Appellant objected to the introduction in evidence of his written statement on the ground that following his arrest he had not been immediately taken before a magistrate. We find no error in the action of the Court in admitting the confession in evidence. The failure to take an accused forthwith before a magistrate does not in itself, standing alone, vitiate a confession. Sampson v. State, 160 Tex.Cr.R. 302, 268 S.W.2d 661. There is nothing in the record to indicate that the failure to take appellant forthwith before a magistrate in any manner affected the voluntary nature of his confession.
The other objections and exceptions appearing in the record have been considered and do not reflect error.
The judgment is affirmed.
Opinion approved by the court.
DAVIDSON, Judge (dissenting).
I have not changed my views from those set out in my concurring opinion in Helton v. State, Tex.Cr.App., 300 S.W.2d 87, to the effect that a warrant to search a private residence must be based upon the affidavit of two credible persons.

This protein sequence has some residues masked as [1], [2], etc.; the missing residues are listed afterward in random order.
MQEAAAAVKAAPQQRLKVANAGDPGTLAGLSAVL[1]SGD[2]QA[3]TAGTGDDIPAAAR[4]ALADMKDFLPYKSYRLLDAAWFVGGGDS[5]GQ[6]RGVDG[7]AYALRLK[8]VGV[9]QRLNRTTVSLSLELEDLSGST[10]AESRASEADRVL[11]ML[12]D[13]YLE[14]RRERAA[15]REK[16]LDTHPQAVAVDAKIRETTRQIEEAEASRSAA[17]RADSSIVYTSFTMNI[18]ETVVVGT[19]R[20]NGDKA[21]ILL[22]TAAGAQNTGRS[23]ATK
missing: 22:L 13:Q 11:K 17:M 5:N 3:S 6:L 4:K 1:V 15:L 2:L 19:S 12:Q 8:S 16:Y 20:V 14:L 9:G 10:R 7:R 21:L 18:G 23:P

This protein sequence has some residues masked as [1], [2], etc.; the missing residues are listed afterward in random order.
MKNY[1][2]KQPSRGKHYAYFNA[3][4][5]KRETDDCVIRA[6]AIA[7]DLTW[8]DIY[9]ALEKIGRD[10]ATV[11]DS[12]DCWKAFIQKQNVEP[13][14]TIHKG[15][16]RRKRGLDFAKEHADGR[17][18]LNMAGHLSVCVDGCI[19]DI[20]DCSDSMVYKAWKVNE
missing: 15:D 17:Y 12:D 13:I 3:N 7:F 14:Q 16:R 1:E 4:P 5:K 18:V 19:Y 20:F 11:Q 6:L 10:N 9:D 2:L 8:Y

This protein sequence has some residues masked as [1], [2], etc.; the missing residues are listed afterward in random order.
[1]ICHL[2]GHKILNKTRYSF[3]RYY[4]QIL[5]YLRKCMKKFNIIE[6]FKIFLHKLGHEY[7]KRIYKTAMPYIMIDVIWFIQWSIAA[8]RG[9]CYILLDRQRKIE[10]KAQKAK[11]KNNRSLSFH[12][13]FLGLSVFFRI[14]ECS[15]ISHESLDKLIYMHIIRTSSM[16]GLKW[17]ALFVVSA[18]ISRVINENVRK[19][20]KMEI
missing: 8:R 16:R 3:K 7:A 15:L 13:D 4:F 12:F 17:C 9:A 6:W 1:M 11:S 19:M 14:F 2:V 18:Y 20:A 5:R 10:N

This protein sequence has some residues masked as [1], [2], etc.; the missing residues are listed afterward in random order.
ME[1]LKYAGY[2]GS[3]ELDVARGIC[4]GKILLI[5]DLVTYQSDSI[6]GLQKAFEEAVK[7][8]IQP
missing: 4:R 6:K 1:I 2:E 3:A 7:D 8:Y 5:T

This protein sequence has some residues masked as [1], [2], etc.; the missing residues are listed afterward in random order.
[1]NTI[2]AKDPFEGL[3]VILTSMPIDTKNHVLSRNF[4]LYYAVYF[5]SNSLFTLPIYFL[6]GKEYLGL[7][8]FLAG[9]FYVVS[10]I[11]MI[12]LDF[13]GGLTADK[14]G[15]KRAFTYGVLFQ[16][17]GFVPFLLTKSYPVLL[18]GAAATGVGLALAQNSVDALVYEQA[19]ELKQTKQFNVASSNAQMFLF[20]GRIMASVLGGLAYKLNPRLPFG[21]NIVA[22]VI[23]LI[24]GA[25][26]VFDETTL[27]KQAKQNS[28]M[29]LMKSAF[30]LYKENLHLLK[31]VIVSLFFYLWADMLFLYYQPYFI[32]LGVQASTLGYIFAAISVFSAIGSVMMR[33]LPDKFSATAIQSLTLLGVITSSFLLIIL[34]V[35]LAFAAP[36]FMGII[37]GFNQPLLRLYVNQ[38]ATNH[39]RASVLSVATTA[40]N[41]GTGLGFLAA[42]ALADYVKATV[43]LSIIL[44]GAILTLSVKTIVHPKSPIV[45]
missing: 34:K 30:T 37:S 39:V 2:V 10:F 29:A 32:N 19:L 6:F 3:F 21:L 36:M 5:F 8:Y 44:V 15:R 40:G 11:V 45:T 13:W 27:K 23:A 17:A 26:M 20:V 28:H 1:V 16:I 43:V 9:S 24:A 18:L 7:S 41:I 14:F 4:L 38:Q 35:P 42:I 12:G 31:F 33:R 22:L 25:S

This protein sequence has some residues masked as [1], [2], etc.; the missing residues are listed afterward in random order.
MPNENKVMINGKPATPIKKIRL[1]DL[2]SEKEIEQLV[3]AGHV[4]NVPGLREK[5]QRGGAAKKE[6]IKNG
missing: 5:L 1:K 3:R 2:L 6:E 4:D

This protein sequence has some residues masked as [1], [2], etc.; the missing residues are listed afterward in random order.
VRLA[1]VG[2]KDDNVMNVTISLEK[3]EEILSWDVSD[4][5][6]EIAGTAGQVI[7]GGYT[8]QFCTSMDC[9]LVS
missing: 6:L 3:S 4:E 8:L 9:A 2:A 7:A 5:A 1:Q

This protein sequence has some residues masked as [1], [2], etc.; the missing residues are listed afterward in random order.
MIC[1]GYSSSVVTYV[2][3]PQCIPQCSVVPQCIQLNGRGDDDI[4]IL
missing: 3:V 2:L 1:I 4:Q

The sole and only basis for requiring a search warrant to search one's private residence *311 is to furnish a procedure by and through which the search is made lawful and therefore not within the condemnation of the constitutional guarantee against unreasonable searches.
It is the place, property, and residence that are to be searched which the Constitution protects. It is not the article or property that is searched for and sought to be found by the search that the Constitution protects from unreasonable search. Yet that is exactly what my brethren hold when they say that a search warrant to search one's private residence for liquor must be based, in obedience to Art. 666-20, Vernon's P.C., upon the affidavit of two credible persons but that in order to search the same private residence for any other property the search warrant could be issued upon the affidavit of but one credible person.